Photo by Lisa Bicknell
Many Estill County farmers were busy baling hay last week after what some would consider a long overdue break in the rain.
By LISA BICKNELL
CV&T News Editor
Much like last year, a soggy spring has delayed haying season, but after a few days of sunshine, local farmers were busy “layin’ it on the ground” last week.
Unfortunately, too much rain can delay the cutting of hay, and hay harvested too mature is often of poor quality, particularly if it gets rained on after it is cut.
Estill County extension agent Eric Baker explains, “Hay harvested late due to few good weather days such as last year (and some recently) will have lower nutritional value for livestock.
“This past winter, several farmers lost cattle due to poor nutrition as a result of poor quality hay, animal stress from having to walk through deep mud, and cool rainy weather. It was kind of a perfect storm of events that led to the increased livestock mortality.”
Baker recommends that farmers test their hay each fall for nutritional quality and formulate a ration that meets the needs of their livestock.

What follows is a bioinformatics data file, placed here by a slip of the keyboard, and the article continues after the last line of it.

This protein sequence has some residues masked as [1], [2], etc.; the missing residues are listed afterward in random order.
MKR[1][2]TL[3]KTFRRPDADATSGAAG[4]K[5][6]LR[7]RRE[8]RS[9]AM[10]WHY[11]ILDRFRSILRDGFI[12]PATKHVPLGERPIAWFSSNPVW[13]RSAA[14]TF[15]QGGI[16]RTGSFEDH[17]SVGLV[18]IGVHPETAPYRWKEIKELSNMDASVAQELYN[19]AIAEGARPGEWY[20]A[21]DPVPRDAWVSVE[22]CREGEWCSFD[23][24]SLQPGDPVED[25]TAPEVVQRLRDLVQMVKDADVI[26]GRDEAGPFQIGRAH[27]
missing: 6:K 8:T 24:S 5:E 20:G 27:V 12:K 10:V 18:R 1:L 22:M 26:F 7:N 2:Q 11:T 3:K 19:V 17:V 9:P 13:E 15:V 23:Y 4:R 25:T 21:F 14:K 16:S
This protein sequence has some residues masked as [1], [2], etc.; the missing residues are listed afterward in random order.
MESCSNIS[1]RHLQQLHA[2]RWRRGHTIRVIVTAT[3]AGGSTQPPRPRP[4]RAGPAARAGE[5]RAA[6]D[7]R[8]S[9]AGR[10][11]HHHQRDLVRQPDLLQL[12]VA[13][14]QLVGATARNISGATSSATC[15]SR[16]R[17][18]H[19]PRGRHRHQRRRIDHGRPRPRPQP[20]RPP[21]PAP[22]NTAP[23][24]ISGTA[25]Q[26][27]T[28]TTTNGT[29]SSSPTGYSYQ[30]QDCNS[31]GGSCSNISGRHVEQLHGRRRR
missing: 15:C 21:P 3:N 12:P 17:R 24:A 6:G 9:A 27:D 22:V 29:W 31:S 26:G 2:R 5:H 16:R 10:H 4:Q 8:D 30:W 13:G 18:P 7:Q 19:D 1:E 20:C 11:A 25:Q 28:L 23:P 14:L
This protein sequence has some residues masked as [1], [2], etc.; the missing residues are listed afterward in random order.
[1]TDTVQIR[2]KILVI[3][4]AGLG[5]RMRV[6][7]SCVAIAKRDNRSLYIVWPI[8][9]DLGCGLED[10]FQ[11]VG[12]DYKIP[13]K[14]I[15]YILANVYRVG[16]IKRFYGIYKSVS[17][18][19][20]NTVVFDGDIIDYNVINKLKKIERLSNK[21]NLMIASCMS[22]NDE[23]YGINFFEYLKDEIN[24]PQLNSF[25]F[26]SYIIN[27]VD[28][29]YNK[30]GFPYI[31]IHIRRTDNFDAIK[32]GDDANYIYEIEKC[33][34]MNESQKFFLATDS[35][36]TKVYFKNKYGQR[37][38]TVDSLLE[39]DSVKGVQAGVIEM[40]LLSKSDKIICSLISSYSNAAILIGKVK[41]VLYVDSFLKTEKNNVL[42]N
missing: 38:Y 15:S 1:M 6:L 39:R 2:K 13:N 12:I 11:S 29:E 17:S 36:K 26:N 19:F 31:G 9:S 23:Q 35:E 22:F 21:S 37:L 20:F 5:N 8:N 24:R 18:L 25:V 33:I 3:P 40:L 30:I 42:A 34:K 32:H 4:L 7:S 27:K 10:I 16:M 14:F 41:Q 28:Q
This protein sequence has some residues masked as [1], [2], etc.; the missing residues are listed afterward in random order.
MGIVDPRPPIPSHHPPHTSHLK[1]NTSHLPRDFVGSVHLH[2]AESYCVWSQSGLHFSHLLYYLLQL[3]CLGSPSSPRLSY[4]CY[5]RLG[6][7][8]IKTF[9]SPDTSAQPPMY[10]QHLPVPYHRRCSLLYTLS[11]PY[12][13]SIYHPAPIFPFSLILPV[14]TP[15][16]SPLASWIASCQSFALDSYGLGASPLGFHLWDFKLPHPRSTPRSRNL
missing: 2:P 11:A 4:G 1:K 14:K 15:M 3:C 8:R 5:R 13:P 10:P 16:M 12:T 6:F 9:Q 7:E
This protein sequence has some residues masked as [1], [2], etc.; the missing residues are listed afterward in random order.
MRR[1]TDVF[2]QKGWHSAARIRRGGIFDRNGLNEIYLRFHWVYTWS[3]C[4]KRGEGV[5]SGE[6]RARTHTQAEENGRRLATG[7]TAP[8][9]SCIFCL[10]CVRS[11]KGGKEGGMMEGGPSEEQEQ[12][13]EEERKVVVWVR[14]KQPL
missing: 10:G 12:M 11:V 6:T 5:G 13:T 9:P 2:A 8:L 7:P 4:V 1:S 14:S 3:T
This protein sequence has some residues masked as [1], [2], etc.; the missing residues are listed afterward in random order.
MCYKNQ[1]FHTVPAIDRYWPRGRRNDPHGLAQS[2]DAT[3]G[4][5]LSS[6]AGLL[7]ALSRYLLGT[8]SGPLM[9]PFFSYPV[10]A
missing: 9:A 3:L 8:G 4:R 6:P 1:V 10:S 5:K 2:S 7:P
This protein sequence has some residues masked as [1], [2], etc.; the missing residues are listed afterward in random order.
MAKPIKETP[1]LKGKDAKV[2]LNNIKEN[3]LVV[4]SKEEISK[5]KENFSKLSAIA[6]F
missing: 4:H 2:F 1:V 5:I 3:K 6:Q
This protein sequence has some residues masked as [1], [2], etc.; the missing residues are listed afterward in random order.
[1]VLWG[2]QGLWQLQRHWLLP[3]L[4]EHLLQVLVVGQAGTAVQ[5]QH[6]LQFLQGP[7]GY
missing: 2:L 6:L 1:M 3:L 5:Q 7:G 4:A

“I am happy to help farmers with forage testing and rations,” he said.
To improve the quality of the second cutting of hay, Baker recommends trying to harvest forages at the proper stage of maturity, as well as avoiding rain damage and baling too moist if at all possible. He cautions not to cut hay too low and to consider applying 40-60 pounds of actual nitrogen fertilizer after the first cutting.
“We still recommend soil testing to know your soil fertility levels,” said Baker.
On the bright side, abundant rains have caused pastures to be green and lush, at least for now, and many cattle are looking better after a season of abundant grazing.
“With livestock grazing pastures, nutrients are recycled and fertility levels stay fairly consistent,” said Baker.
However, if the ground dries out, that can change.
“If grass pastures are grazed too close, they can suffer too, especially if we see drier conditions.”